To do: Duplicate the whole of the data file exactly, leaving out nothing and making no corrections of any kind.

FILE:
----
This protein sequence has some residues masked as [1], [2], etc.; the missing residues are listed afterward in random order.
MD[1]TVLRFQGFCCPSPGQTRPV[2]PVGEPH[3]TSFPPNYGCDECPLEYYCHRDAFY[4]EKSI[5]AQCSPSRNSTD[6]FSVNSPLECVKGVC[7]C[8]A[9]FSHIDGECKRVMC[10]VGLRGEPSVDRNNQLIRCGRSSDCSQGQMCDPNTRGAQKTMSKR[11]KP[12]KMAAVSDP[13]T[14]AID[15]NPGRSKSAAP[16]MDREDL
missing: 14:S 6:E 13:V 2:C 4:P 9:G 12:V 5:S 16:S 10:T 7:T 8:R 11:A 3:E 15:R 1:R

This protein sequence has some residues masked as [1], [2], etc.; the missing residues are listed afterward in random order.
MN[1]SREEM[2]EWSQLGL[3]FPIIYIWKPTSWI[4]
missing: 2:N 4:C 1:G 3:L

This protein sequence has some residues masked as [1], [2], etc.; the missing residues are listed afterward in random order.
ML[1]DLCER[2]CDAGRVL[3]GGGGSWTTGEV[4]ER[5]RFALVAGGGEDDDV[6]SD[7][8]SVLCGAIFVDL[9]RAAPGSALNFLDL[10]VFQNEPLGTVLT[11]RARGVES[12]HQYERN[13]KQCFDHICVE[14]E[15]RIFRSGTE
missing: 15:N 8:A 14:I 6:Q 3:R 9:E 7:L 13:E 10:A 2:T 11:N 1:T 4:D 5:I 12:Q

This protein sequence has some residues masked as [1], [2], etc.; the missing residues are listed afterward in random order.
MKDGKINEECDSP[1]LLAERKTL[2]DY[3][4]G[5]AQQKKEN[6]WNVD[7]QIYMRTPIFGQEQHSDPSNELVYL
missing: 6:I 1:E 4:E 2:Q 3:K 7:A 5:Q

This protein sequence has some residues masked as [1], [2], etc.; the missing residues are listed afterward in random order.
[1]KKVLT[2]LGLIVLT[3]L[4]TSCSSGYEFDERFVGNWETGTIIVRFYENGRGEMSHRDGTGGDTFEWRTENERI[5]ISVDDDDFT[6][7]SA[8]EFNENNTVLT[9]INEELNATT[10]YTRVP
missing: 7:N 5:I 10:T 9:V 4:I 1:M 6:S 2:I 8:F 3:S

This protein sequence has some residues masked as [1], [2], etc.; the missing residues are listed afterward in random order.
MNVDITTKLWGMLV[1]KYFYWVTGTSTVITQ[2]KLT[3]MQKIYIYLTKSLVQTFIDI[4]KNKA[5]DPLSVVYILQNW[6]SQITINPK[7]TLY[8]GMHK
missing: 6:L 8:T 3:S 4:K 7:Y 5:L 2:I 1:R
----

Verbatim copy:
This protein sequence has some residues masked as [1], [2], etc.; the missing residues are listed afterward in random order.
MD[1]TVLRFQGFCCPSPGQTRPV[2]PVGEPH[3]TSFPPNYGCDECPLEYYCHRDAFY[4]EKSI[5]AQCSPSRNSTD[6]FSVNSPLECVKGVC[7]C[8]A[9]FSHIDGECKRVMC[10]VGLRGEPSVDRNNQLIRCGRSSDCSQGQMCDPNTRGAQKTMSKR[11]KP[12]KMAAVSDP[13]T[14]AID[15]NPGRSKSAAP[16]MDREDL
missing: 14:S 6:E 13:V 2:C 4:P 9:G 12:V 5:S 16:S 10:T 7:T 8:R 11:A 3:E 15:R 1:R

This protein sequence has some residues masked as [1], [2], etc.; the missing residues are listed afterward in random order.
MN[1]SREEM[2]EWSQLGL[3]FPIIYIWKPTSWI[4]
missing: 2:N 4:C 1:G 3:L

This protein sequence has some residues masked as [1], [2], etc.; the missing residues are listed afterward in random order.
ML[1]DLCER[2]CDAGRVL[3]GGGGSWTTGEV[4]ER[5]RFALVAGGGEDDDV[6]SD[7][8]SVLCGAIFVDL[9]RAAPGSALNFLDL[10]VFQNEPLGTVLT[11]RARGVES[12]HQYERN[13]KQCFDHICVE[14]E[15]RIFRSGTE
missing: 15:N 8:A 14:I 6:Q 3:R 9:E 7:L 13:E 10:A 2:T 11:N 1:T 4:D 5:I 12:Q

This protein sequence has some residues masked as [1], [2], etc.; the missing residues are listed afterward in random order.
MKDGKINEECDSP[1]LLAERKTL[2]DY[3][4]G[5]AQQKKEN[6]WNVD[7]QIYMRTPIFGQEQHSDPSNELVYL
missing: 6:I 1:E 4:E 2:Q 3:K 7:A 5:Q

This protein sequence has some residues masked as [1], [2], etc.; the missing residues are listed afterward in random order.
[1]KKVLT[2]LGLIVLT[3]L[4]TSCSSGYEFDERFVGNWETGTIIVRFYENGRGEMSHRDGTGGDTFEWRTENERI[5]ISVDDDDFT[6][7]SA[8]EFNENNTVLT[9]INEELNATT[10]YTRVP
missing: 7:N 5:I 10:T 9:V 4:I 1:M 6:S 2:I 8:F 3:S

This protein sequence has some residues masked as [1], [2], etc.; the missing residues are listed afterward in random order.
MNVDITTKLWGMLV[1]KYFYWVTGTSTVITQ[2]KLT[3]MQKIYIYLTKSLVQTFIDI[4]KNKA[5]DPLSVVYILQNW[6]SQITINPK[7]TLY[8]GMHK
missing: 6:L 8:T 3:S 4:K 7:Y 5:L 2:I 1:R